Battle of Sheriffmuir (1715): A conflict forming part of the Jacobite uprising in Scotland.
Sheriffmuir battle site is located about nine miles north of Stirling in central Scotland. This battle was fought on Nov 13th 1715 in weather and terrain conditions likely similar to those illustrated in this post. ‘Muir’ is a Scots dialect word equivalent to the English ‘Moor’ and means a large area of rough, open ground which is invariably wet or waterlogged.
The battle should be viewed in context of a running attempt by supporters of the Stuart dynasty or ‘Jacobites’ to regain the thrones of Scotland and England from the incumbent Hanoverians.
The underlying cause of the battle was also manifested in other battles in Scotland such as Killiecrankie (1689), Dunkeld (1689), Cromdale (1690) Glenshiel (1719), Prestonpans (1745) and Culloden (1746). In Ireland, the Battle of the Boyne (1690) was a major conflict involving the same protagonists. In essence, this series of battles could been seen as a quasi civil war.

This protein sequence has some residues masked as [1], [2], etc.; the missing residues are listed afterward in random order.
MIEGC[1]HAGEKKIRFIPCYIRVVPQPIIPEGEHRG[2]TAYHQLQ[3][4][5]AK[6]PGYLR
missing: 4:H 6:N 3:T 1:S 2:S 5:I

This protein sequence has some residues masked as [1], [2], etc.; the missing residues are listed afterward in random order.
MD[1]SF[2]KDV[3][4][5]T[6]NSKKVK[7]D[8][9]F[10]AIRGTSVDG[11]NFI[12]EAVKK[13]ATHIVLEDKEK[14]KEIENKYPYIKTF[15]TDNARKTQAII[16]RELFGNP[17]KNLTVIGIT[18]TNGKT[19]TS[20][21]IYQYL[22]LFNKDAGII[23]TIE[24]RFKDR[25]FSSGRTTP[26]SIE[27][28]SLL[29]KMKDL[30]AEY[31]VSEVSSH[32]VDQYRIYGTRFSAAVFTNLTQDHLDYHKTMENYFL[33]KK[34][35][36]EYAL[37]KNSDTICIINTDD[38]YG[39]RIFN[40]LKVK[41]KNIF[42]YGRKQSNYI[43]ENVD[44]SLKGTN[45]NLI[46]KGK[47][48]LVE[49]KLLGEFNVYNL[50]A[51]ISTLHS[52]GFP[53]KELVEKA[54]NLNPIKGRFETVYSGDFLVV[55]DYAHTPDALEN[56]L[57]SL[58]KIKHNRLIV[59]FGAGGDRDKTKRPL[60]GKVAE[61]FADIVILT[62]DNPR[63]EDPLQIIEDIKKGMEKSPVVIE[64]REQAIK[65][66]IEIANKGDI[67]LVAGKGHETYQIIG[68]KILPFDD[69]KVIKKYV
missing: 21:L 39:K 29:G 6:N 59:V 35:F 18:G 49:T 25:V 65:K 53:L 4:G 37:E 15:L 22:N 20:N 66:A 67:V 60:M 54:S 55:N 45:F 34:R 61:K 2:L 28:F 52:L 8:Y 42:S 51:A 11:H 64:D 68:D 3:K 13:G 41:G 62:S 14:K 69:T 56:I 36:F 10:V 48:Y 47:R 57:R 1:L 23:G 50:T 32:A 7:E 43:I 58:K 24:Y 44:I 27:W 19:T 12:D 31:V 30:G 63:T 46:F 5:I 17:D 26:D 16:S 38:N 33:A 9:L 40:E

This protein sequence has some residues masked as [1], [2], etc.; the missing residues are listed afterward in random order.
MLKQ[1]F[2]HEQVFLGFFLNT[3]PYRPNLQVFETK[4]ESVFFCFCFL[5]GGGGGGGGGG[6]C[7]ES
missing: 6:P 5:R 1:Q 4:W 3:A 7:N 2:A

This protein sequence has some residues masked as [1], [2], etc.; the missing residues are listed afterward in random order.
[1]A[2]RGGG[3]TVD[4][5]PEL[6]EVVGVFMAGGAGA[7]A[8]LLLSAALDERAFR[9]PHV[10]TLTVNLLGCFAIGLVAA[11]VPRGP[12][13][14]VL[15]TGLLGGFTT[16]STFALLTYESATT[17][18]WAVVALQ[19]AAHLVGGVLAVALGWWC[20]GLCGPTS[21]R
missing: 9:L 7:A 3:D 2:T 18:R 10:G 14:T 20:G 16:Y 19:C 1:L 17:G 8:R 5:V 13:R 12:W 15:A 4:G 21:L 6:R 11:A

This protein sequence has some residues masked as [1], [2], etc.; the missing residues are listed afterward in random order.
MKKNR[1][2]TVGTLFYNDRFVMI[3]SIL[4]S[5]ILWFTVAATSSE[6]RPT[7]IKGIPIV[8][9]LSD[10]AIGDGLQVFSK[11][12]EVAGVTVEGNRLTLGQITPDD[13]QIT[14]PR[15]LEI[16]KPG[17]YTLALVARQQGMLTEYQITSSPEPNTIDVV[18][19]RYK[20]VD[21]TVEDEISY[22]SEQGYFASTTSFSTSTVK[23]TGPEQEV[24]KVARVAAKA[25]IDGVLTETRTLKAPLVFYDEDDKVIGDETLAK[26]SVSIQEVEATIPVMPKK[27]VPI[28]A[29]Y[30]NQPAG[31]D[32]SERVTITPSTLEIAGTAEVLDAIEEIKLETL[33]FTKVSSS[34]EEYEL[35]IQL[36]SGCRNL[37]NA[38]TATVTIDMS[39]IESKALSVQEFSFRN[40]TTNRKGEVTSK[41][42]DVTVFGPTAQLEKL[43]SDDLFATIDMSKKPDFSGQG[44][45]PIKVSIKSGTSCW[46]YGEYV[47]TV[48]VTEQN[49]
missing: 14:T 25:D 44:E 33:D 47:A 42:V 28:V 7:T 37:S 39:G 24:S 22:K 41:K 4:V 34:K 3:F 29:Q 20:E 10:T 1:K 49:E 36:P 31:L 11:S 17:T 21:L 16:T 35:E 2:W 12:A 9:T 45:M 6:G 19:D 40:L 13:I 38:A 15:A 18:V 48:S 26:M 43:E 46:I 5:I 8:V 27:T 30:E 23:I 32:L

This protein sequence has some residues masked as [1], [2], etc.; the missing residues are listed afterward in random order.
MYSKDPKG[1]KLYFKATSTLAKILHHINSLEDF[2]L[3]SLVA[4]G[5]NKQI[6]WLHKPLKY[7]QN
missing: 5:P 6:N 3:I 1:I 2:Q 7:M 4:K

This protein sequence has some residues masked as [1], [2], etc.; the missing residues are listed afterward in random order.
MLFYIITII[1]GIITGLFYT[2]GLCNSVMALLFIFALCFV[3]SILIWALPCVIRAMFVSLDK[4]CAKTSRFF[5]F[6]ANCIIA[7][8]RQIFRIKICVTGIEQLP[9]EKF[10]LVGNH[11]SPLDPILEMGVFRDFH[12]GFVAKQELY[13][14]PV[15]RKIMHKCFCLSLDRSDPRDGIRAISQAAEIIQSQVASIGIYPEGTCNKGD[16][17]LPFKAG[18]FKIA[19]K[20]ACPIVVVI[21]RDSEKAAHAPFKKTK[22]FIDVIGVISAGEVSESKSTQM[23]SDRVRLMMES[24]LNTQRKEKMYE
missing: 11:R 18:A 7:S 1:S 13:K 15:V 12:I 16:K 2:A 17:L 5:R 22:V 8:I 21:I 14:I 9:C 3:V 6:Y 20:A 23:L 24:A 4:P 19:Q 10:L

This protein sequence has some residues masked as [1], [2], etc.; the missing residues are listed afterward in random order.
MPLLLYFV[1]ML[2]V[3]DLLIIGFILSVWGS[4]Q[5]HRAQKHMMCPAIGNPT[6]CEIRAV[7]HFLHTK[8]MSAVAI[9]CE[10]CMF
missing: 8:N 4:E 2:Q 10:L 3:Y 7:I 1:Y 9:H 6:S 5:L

Key aspects of this battle as follows:
- The Jacobite army under the Earl of Mar numbered 10,000 men.
- Government forces under the Duke of Argyll totalled 3500 men.
- The Sheriffmuir site was chosen by Earl of Mar.
- The Gathering Stone (see image above) was a vantage point used by both sides during the battle. This is probably, a now recumbent, prehistoric standing stone from around 3000-1000 BC.
- Despite the vast disparity in numbers the battle was finely balanced. The government forces were successful on the right whilst the Jacobites prevailed on the left.
- At the end of the day both sides regrouped. The next day the Jacobites had retreated leaving the government ostensibly in charge of the field. The outcome is viewed by many as a draw. However, the Jacobites with their vastly superior numbers and need of a strategic victory should have won but failed to do so.
This video clip shows a memorial erected 1915 to the members of Clan MacRae in the Kintail and Lochalsh Company who fought on the left wing for the Jacobites and died at the battle.
This is an interesting site with free access. A reference point is the Sheriffmuir Pub/Inn but this may be converted to a private residence. Visitors should take waterproof footwear.